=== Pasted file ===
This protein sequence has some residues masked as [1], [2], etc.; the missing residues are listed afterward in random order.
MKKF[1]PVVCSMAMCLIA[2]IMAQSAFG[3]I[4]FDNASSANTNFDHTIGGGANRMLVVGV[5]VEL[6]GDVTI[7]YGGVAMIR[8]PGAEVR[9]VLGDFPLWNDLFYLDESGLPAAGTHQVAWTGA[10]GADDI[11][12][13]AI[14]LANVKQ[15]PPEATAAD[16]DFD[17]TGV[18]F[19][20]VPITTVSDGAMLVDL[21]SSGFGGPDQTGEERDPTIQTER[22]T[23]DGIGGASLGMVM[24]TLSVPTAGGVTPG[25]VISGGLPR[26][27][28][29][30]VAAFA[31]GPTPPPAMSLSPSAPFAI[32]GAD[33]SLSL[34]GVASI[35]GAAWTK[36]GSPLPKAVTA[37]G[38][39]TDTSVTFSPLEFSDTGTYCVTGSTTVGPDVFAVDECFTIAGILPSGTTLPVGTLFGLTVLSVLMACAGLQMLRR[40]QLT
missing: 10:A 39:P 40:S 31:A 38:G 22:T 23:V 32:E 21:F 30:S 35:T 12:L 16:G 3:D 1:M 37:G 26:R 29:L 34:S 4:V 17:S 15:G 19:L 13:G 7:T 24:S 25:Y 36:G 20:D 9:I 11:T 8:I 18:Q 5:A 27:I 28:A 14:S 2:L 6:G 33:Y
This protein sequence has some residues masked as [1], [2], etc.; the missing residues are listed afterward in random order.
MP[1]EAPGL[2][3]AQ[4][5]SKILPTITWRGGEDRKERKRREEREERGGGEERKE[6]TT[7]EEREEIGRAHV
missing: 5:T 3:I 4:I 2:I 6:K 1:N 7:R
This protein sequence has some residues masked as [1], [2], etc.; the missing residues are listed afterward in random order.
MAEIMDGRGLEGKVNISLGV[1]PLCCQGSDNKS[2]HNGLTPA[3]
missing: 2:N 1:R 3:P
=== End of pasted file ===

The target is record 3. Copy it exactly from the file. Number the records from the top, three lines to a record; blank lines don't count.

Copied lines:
This protein sequence has some residues masked as [1], [2], etc.; the missing residues are listed afterward in random order.
MAEIMDGRGLEGKVNISLGV[1]PLCCQGSDNKS[2]HNGLTPA[3]
missing: 2:N 1:R 3:P